Urban Beekeeper

Story and Photos by Peter O’Brien

It was a good day in May for bees, cloudy, but not raining. If it’s raining or stormy, bees are edgy. They don’t fly in the rain.

Laura Ann Elkins, a stay-at-home mom and a backyard beekeeper on the District side in Old Takoma, brought out two bee suits.  Clothed in face nets and the rest of the safety gear, we went into her yard to take a look at her hives.  Inside one of the frames she found a queen, identifiable by her larger abdomen.  “So there is a new queen,” she said.  “I think we are going to name her Nubia.”  Later she found eggs in another hive she was inspecting, more good news. 

While she was inspecting the hives, someone Laura knew happened to drive by. “Getting much honey?” he called out.

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There is no honey yet for this year, but last year Laura and her family
–  her physician husband Andrew Catanzaro and their two young children
– ate about 25 pounds of the light brown sweet harvest she extracted
from the hives.  Laura also gave away many jars as gifts and sold a few
to break even on beekeeping costs.  A basic hive kit sells for about
$300.

Laura’s honey is of mixed variety. Tupelo honey cultivators try to be
specific, but, she said, “Around here most honey is derived from tulip
poplars and black locust.”

Beekeeping started for Elkins in the spring of 2007 when she offered to
keep a hive for another mother. She loved watching the bees, and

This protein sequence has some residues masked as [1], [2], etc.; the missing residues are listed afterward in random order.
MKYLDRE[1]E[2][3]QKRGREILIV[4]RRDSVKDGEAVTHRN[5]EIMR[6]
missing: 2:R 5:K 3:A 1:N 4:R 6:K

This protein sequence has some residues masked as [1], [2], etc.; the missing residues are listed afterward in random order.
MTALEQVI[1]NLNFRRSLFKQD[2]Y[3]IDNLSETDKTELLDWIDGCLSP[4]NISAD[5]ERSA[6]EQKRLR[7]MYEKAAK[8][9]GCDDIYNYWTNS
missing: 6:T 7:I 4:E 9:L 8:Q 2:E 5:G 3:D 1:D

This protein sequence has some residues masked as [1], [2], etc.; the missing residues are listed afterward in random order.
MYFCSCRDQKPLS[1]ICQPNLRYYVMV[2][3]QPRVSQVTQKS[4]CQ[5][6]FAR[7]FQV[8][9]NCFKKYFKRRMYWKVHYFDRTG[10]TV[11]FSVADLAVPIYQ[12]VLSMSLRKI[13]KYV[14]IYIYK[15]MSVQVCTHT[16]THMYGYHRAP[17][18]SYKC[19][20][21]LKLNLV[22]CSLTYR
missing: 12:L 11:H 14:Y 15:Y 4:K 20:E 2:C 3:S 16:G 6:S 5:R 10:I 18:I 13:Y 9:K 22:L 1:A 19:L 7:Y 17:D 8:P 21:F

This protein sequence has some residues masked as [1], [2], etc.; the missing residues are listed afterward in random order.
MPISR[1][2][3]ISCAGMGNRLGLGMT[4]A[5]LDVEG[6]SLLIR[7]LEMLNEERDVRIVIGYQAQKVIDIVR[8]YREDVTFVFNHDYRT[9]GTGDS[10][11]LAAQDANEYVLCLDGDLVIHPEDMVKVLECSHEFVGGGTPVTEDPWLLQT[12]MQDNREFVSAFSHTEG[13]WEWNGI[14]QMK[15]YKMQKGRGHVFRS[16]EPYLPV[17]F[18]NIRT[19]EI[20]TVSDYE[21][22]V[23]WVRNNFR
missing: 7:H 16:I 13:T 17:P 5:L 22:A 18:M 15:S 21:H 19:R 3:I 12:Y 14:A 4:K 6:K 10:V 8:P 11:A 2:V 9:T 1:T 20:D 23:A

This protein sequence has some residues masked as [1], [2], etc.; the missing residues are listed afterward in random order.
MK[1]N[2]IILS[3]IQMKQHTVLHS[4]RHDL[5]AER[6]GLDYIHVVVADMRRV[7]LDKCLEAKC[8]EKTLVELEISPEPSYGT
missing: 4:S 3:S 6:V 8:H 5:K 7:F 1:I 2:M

wintered the hive that year, then took it over.   Since moving with her
husband into the neighborhood in 2001 Laura had always done a lot of
gardening out back. “The bees were a natural extension to that,” she
said.

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Bee not afraid. Laura Elkins is teaching her kids that bees have a sweet side.

Laura has four hives now, three at her house and one at a neighbor’s.
One of her queen bees is named Fritzie, after Takoma Park artist
Fritzie Seidler.

For new beekeepers, she cautioned against starting out in the spring,
advising them first to take the class on beekeeping offered in February
from the Montgomery County Beekeepers Association, and then find a
mentor. Finding a mentor shouldn’t be too difficult. She noted that
there were many urban beekeepers, and probably more in Takoma, D.C.
than other places. 

Laura identified Toni Burnham, who keeps bees on the White House
grounds, as her mentor. Her blog (http://citybees.blogspot.com) “is fun
to read,” she said.
Laura says beekeepers help each other out.  But if you share equipment,
she says, “you have to be careful who you share with” so as not to
spread disease.
It’s possible to spend eight hours together splitting hives, which she
did recently with George Kervitsky in Kensington, a beekeeper who
doesn’t use chemicals, has a feral hive, and gets his bees from Amish
small cell bees that are relatively free of mites.

Mites weaken bees, and a mite-infested colony collapses. Many other
factors are involved in the weakened system of the bee. “It’s
definitely not cell phones,” she joked.

Laura read in a science article that honey is now being in wound care
as an antiseptic, and that it may also be used to treat diabetic
ulcers.  Beeswax has always been common in ointments. To make lip balm,
beeswax is combined with sweet almond oil, and for hand cream, one
recipe requires beeswax, olive oil, palm oil, and coconut oil. Laura
makes both. For every seven pounds of honey, she gets a pound of wax.

As for bee stings, she says the risk of going into anaphylactic shock
is minimal. For most people the sting hurts, swells up, itches and goes
away. She knows a beekeeper who says the stings don’t even hurt anymore.

Elkins closes her emails with a Japanese proverb: “Vision without
action is a daydream. Action without vision is a nightmare.” For a
beekeeper, the quote is apt.

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